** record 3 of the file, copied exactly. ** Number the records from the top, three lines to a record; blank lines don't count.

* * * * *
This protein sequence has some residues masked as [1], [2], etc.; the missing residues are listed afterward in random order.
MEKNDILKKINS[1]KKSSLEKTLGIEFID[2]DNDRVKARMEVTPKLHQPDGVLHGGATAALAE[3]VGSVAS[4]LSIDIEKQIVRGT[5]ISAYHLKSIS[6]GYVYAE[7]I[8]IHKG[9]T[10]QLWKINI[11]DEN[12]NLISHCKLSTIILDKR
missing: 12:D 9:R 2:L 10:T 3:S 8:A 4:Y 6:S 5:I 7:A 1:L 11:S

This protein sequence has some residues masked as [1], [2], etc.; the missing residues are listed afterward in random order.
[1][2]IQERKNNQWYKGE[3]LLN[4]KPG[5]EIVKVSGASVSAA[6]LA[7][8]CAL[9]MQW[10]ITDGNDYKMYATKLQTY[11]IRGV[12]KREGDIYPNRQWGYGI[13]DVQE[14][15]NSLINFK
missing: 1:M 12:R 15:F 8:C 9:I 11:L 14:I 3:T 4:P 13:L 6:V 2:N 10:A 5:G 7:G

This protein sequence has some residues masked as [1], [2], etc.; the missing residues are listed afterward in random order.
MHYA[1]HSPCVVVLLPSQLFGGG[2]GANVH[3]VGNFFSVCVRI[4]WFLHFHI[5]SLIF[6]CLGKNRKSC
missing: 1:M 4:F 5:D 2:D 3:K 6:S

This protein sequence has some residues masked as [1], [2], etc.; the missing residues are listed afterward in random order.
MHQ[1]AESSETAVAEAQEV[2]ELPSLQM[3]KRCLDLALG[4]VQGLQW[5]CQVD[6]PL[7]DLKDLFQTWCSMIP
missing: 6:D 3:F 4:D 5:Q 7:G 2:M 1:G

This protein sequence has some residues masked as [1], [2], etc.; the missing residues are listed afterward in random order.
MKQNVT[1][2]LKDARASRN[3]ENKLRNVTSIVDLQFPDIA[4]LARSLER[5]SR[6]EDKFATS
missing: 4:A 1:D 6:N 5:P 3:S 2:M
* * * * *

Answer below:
This protein sequence has some residues masked as [1], [2], etc.; the missing residues are listed afterward in random order.
MHYA[1]HSPCVVVLLPSQLFGGG[2]GANVH[3]VGNFFSVCVRI[4]WFLHFHI[5]SLIF[6]CLGKNRKSC
missing: 1:M 4:F 5:D 2:D 3:K 6:S